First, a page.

George and Lizzie's first child, George Houston, was born at Greenfield on September 3, 1877. He was followed by a sister, Nancy Mabel, on August 31, 1879. Just two month's after Mabel's arrival the neuralgia that had been afflicting Lizzie reached a point where she was obliged to travel back home to Mount Pleasant so that she could be cared for by her mother. While in Rockbridge, Lizzie was tended to by her uncle, Dr. John A. McClung. His remedy, mentioned in a letter written to her by George on October 26, sounds grim: "The neighbors...speak sympathizingly when I tell how you suffer with neuralgia. Hope dear wife you may get rid of it after you have those teeth taken out. I have commenced saving money...for I think you will come back toothless. Tell Dr. McClung of your ailments and bring his bill and I will settle it."
|George to Lizzie 26 October 1879|
The Row's third child, Robert Alexander, was born at their new home on Sunshine farm on February 26, 1881. Here began a sad sequence of events that mirrored the tragedies endured by George ten years earlier. Little Robert fell ill that autumn and died on October 7. His father bought a coffin for four dollars from his friend and Fredericksburg merchant James Roach. As was the custom in those days Lizzie cut a lock of her son's hair and sewed it to a piece of paper as a keepsake. Her father shared in their grief and sent a poem copied from cousin Eliza, entitled "A Child in Heaven" which Lizzie kept for the rest of her life.
Just six months after sending this poem to Lizzie, George Houston died of pneumonia at Mount Pleasant. He departed this life having written no will and also heavily in debt. For years Lizzie, her mother, brothers and sister struggled to pay the creditors of her father's estate and keep Mount Pleasant in the Houston family. Their efforts were ultimately successful, although it would take twenty years to finally close his estate.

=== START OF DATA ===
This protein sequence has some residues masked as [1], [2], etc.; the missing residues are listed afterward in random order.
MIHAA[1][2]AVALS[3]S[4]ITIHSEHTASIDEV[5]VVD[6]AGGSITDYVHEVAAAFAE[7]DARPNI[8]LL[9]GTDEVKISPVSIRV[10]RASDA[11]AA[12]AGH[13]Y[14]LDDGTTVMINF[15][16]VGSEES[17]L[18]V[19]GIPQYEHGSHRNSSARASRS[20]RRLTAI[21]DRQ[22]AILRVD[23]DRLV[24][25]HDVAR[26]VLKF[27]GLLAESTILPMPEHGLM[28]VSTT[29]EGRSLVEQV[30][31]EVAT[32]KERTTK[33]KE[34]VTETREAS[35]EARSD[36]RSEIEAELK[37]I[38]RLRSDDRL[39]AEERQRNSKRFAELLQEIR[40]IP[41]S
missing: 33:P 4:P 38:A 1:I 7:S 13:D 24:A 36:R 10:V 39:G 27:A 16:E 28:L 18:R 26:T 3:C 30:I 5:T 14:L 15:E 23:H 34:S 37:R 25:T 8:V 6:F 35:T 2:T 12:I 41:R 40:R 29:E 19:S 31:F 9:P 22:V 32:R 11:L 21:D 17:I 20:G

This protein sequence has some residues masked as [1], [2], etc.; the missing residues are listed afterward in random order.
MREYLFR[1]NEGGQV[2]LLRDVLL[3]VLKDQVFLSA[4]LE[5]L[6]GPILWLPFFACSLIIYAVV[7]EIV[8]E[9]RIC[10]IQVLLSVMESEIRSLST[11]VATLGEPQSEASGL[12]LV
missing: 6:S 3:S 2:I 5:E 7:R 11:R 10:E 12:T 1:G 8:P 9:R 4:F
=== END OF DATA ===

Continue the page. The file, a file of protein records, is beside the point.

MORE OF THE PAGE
|Notice of George Houston's estate sale|
By the time that her father was buried at New Providence Church, Lizzie was carrying her fourth child, Horace, who was born at Sunshine on July 25, 1882. Unlike Robert, Horace and his brother and sister thrived and would survive into adulthood.
These were the times when George Row was hitting his stride and was at last attaining the happiness and prosperity that had eluded him in the early 1870s. He had his own house, a loving wife and three healthy children. Although his farming and saw mill businesses were highly leveraged he was making a comfortable living and enjoyed the friendship and respect of his friends, business associates and fellow Masons. Things were going very well for the Rows and the future held much promise.
That is, until early April 1883. George fell ill and took to his bed, racked by pneumonia. Lizzie kept her two boys with her and sent Mabel to Greenfield to be looked after by her Aunt Nan. Despite her constant attention and the best efforts of Dr. Thomas Finney (who served in the 9th Cavalry with George) he lapsed into unconsciousness and died on April 18. Lizzie kept three locks of his hair "cut by me from his dear forehead." George was buried in the northwest corner of the family cemetery at Greenfield. In time Lizzie bought a headstone from George Donning which, while badly weathered, still stands.
The next May a still grieving Lizzie wrote a letter intended to be read by her children when older. It was important to her that they remember their father as "kind hearted and affectionate" and, while not a church member, taught the men's Bible class at Shady Grove. She wrote: "I hope you all will meet him on that beautiful shore."
|Mourning cloak of Lizzie Row|